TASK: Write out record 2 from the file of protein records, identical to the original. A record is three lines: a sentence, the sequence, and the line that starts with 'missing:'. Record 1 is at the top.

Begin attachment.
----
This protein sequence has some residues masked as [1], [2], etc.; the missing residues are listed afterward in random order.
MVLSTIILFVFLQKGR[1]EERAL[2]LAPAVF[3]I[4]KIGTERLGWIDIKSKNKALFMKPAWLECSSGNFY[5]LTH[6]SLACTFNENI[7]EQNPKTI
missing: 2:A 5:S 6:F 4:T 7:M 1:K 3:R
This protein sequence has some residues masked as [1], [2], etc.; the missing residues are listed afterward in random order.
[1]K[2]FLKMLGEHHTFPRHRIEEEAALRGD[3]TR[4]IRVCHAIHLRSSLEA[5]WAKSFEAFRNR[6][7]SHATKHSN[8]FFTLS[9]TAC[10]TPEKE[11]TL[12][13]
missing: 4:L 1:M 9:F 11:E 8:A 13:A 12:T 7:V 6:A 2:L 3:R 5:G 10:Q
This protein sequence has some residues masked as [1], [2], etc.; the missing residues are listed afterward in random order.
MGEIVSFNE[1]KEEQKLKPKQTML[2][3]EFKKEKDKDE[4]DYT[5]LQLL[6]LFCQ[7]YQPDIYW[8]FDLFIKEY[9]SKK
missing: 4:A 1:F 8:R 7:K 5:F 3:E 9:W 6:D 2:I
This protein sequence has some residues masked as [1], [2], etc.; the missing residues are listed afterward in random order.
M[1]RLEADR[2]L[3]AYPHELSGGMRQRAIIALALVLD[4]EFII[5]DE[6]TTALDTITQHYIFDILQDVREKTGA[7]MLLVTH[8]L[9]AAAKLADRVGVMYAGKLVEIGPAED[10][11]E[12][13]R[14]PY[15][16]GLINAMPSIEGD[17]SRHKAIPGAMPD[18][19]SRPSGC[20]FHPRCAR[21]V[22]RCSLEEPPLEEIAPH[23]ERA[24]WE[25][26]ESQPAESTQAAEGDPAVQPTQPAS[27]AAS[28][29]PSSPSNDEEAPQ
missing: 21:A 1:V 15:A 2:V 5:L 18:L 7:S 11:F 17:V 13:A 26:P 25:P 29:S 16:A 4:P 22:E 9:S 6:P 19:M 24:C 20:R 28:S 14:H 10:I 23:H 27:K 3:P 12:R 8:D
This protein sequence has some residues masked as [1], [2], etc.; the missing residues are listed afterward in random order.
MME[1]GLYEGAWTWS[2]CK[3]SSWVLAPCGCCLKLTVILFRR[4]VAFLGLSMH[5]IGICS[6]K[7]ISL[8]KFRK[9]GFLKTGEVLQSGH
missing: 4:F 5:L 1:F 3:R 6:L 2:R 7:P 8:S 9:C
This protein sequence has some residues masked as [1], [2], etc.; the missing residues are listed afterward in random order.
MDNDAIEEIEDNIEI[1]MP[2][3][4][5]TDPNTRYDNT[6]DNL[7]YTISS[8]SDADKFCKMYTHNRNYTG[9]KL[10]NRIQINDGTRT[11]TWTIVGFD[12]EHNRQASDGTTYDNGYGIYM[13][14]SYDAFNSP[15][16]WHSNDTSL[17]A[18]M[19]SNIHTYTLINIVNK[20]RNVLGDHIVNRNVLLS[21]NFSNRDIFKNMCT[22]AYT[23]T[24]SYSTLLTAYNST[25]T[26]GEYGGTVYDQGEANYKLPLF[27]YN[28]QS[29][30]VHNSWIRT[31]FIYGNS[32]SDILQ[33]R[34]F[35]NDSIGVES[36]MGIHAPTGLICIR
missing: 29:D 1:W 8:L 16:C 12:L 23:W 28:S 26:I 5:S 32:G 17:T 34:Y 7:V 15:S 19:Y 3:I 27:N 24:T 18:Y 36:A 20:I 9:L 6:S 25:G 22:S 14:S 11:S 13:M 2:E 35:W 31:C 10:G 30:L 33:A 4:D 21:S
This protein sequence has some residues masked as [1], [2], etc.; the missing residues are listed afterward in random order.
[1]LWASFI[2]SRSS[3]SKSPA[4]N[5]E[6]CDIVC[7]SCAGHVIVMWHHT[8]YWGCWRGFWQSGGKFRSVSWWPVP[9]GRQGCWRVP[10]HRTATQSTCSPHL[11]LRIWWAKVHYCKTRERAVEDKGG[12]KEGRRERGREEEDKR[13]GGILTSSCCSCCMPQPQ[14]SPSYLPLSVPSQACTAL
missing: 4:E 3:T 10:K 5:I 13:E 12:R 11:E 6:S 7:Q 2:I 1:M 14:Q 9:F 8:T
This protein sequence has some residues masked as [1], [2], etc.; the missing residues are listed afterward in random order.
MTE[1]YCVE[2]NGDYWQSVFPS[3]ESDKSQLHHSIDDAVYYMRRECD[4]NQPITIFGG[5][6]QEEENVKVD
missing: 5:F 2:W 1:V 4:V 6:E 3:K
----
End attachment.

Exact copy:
This protein sequence has some residues masked as [1], [2], etc.; the missing residues are listed afterward in random order.
[1]K[2]FLKMLGEHHTFPRHRIEEEAALRGD[3]TR[4]IRVCHAIHLRSSLEA[5]WAKSFEAFRNR[6][7]SHATKHSN[8]FFTLS[9]TAC[10]TPEKE[11]TL[12][13]
missing: 4:L 1:M 9:F 11:E 8:A 13:A 12:T 7:V 6:A 2:L 3:R 5:G 10:Q